What is inverse reinforcement learning (IRL)?

Inverse reinforcement learning (IRL) is a type of machine learning in which an AI observes the behavior of another agent in a particular environment, typically an expert human, and tries to work out the reward function without having that function explicitly defined.

IRL is typically used when a reward function is too complex to define programmatically, or when AI agents need to respond robustly to sudden changes in an environment that demand a different approach to the reward function, in order to remain safe. For example, imagine an AI agent trying to learn how to do a backflip. Humans, dogs and Boston Dynamics robots can all perform backflips, but they all do it very differently depending on their physiology, their incentives, and where they are at the time, all of which can vary enormously in the real world – an AI agent learning backflips solely by trial and error across a wide range of body types and locations, without something to watch, may be rather like relying on chimpanzees to accidentally type the work of William Shakespeare.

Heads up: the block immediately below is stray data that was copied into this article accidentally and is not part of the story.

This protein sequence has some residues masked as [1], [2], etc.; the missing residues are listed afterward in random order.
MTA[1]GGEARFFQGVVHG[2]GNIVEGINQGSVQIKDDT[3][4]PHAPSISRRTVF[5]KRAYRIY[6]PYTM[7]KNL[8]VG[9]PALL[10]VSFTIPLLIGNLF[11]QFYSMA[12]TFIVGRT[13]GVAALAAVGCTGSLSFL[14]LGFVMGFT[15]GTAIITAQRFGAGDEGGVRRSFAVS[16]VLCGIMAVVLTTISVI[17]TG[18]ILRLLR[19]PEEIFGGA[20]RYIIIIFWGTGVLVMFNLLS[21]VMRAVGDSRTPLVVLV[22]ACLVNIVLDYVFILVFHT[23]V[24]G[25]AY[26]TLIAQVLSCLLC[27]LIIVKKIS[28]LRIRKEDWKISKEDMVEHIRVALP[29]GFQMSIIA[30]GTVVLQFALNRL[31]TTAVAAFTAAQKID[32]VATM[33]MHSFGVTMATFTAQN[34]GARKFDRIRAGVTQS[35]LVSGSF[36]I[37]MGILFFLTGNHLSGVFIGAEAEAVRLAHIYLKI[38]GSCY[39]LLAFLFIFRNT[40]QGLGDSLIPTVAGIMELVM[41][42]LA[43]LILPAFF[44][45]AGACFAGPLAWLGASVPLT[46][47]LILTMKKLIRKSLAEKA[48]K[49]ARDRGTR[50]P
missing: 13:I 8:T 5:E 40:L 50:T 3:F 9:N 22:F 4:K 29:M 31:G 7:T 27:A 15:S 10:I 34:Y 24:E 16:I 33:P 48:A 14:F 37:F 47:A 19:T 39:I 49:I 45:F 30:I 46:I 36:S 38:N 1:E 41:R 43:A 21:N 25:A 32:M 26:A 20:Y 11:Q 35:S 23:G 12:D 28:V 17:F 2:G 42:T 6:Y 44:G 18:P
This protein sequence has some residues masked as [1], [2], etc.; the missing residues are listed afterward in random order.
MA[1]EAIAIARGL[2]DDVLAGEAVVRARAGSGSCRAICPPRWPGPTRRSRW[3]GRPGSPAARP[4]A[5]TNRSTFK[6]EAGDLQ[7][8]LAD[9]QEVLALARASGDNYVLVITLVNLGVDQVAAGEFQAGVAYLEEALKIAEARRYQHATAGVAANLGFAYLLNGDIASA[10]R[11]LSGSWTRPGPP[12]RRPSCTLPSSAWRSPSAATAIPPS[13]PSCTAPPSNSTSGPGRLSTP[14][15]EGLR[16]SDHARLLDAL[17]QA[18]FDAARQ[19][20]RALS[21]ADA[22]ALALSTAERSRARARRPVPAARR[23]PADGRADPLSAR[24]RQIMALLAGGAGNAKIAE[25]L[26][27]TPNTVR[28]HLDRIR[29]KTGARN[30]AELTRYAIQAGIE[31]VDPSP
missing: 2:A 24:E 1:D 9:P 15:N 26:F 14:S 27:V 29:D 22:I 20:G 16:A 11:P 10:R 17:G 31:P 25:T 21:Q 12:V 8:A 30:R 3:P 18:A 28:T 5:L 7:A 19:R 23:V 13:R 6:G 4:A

Chimpanzee probably not typing Hamlet

(Source: Wikipedia)

IRL therefore does not necessarily mean that an AI mimics other agents’ behavior, because AI researchers may expect the AI agent to develop more efficient ways to maximize the reward function it discovers. But IRL does assume that the agent being observed is behaving transparently enough for an AI agent to accurately identify what they’re doing, and what success looks like (in the case of backflips, this might be “returning to your original standing position, having rotated vertically a full 360 degrees, without being harmed”).

IRL is both a machine learning method, because it can be used when specifying a reward function is too difficult, and a machine learning problem, because an AI agent may settle on an inaccurate reward function, or apply unsafe and unaligned methods to achieve it – for example, forcing a dog’s spinal column to mimic a human spinal column while attempting a backflip will almost certainly end in tears (though quite possibly still a backflip)

IRL is closely related to reinforcement learning (RL), another approach in which an agent is given an explicit reward function and then learns how to optimize for that reward function in a particular environment through trial and error. Unlike reinforcement learning from human feedback (RLHF), in which a human provides feedback for each iteration of an AI agent’s performance on a given task, IRL usually limits human input to repeated demonstrations of the task (“here’s another backflip”, rather than “nice backflip”).